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DNA analyst in Northern Colorado fired over handling of evidence, charges pending

DNA analyst at center of investigation over handling of evidence in Weld County
DNA analyst at center of investigation over handling of evidence in Weld County 02:52

A Weld County Sheriff's Office DNA analyst who worked in the office's Northern Colorado Regional Forensic Lab for just over a decade has been fired for alleged mishandling of evidence and the sheriff's office is now pursuing criminal charges. It's the second case of this nature in Colorado in about four months.

Chiara Wuensch was fired Wednesday, the sheriff's office said in a statement Friday morning, after a month-long investigation by the sheriff's office. That investigation was initiated after findings from a separate investigation by the Colorado Bureau of Investigation into one of its forensic scientists who's facing similar accusations.

RELATED: CBI forensic scientist being investigated for anomalies in DNA testing

The sheriff's office said Wuensch violated the county code of conduct and the sheriff's office conduct standards in not coordinating with a sheriff's office internal investigation.

CBS News Colorado left a voicemail for Wuensch seeking comment Friday morning.

"We hire people that we believe have the utmost integrity. No system is better than the people who work in it," said Weld County Sheriff Steve Reams.

The sheriff's office said it was limited in the details it could release due to the ongoing nature of the investigation, but Wuensch testified in the trial of Steven Pankey in 2021, according to news reports from that time.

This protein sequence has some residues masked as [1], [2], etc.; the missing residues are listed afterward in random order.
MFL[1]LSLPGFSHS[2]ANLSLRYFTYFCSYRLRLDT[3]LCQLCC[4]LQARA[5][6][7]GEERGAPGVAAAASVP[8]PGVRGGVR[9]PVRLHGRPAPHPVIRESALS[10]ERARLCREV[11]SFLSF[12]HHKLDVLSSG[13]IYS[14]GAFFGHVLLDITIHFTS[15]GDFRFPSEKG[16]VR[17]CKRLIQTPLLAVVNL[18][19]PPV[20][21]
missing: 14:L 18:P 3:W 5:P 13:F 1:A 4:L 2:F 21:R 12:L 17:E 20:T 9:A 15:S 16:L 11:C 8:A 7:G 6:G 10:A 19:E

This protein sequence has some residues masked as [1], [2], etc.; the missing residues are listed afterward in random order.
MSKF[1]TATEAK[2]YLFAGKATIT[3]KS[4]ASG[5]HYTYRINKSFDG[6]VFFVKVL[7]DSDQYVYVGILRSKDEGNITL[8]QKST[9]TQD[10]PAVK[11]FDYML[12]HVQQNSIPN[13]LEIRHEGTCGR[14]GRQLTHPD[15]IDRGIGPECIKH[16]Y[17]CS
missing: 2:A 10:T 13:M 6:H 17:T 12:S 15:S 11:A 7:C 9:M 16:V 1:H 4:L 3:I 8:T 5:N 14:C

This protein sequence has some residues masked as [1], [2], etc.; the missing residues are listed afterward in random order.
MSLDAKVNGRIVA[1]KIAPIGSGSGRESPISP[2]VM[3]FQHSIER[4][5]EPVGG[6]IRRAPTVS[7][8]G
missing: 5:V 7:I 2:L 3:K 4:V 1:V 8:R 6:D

RELATED: New forensic crime lab in Weld County about to open its doors

A LinkedIn profile with Wuensch says she worked at the Northern Colorado Regional Forensic Laboratory since November 2013 -- around the time it opened -- and as a senior forensic scientist at the Wisconsin State Crime Laboratory from June 1990 to October 2013.

The Weld County Sheriff's Office said the "anomalies" found in Wuensch's casework were "limited." It wasn't immediately clear how long those "anomalies" go back and if or how this will impact any criminal cases she worked on is still unknown.

"It is a very rare and troubling situation," said Raj Chohan, CBS News Colorado Legal Analyst.

Chohan said there are many people who have gone through the Weld County judicial system who will be paying attention to what comes from this investigation.

"There is a possibility it could taint every major case this person has worked on in the last several years," Chohan said. "DNA is typically considered to be bulletproof evidence in the identification of the defendant. If there is some problem with that evidence, some credibility issues, that is going to be a really important concern for prosecutors."

In a statement issued to CBS News Colorado's Dillon Thomas, the Weld County District Attorney's Office said it has received some of the information gathered by investigators. 

The DA's office is now working on contacting defendants potentially impacted by this investigation in an effort to promote transparency.

"The DNA analyst is critically important to proving out cases where identity of the defendant is at issue," Chohan said. "You're going to have situation where you have people in prison serving long stretches of time, after convictions at trial, who are going to ask for their case to be relooked at. Because, they are going to think maybe they have an opening here if there is some reason to question the reliability or the ethics of the DNA analyst."

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